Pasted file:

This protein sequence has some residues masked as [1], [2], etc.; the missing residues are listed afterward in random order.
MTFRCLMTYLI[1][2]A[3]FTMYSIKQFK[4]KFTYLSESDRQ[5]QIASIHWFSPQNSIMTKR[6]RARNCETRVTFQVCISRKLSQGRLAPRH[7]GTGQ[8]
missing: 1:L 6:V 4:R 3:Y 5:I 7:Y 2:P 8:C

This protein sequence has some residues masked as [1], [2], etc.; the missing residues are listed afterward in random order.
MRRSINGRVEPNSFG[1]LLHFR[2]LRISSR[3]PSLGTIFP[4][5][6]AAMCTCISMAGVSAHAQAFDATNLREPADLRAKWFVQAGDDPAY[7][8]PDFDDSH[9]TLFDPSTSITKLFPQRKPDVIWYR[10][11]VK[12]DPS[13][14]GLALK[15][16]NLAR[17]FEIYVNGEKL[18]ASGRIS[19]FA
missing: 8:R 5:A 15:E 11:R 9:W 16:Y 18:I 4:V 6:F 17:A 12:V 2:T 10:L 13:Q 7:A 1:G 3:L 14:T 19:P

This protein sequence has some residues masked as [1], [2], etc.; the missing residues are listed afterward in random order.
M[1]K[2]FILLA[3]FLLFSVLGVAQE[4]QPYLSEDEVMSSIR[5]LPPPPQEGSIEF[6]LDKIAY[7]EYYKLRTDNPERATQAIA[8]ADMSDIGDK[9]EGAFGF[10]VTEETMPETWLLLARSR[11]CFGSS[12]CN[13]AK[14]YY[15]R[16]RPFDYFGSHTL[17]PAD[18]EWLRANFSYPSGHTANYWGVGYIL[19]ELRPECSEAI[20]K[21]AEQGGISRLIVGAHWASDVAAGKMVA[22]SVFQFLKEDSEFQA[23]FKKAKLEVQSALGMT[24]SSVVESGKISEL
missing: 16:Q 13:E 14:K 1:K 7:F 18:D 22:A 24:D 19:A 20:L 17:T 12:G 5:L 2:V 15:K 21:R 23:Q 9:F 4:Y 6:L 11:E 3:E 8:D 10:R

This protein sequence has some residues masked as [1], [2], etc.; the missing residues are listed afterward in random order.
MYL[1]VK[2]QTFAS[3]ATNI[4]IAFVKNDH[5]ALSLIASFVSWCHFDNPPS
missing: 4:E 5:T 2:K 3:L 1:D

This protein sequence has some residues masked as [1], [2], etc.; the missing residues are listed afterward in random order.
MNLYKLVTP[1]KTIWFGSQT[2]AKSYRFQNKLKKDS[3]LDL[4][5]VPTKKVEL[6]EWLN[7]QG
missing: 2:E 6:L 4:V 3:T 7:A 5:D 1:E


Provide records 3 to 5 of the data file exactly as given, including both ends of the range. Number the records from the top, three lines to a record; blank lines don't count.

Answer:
This protein sequence has some residues masked as [1], [2], etc.; the missing residues are listed afterward in random order.
M[1]K[2]FILLA[3]FLLFSVLGVAQE[4]QPYLSEDEVMSSIR[5]LPPPPQEGSIEF[6]LDKIAY[7]EYYKLRTDNPERATQAIA[8]ADMSDIGDK[9]EGAFGF[10]VTEETMPETWLLLARSR[11]CFGSS[12]CN[13]AK[14]YY[15]R[16]RPFDYFGSHTL[17]PAD[18]EWLRANFSYPSGHTANYWGVGYIL[19]ELRPECSEAI[20]K[21]AEQGGISRLIVGAHWASDVAAGKMVA[22]SVFQFLKEDSEFQA[23]FKKAKLEVQSALGMT[24]SSVVESGKISEL
missing: 16:Q 13:E 14:K 1:K 7:F 18:D 22:A 24:D 19:A 20:L 17:T 12:G 5:L 2:V 15:K 21:R 23:Q 9:F 4:Y 6:L 11:E 3:E 8:D 10:R

This protein sequence has some residues masked as [1], [2], etc.; the missing residues are listed afterward in random order.
MYL[1]VK[2]QTFAS[3]ATNI[4]IAFVKNDH[5]ALSLIASFVSWCHFDNPPS
missing: 4:E 5:T 2:K 3:L 1:D

This protein sequence has some residues masked as [1], [2], etc.; the missing residues are listed afterward in random order.
MNLYKLVTP[1]KTIWFGSQT[2]AKSYRFQNKLKKDS[3]LDL[4][5]VPTKKVEL[6]EWLN[7]QG
missing: 2:E 6:L 4:V 3:T 7:A 5:D 1:E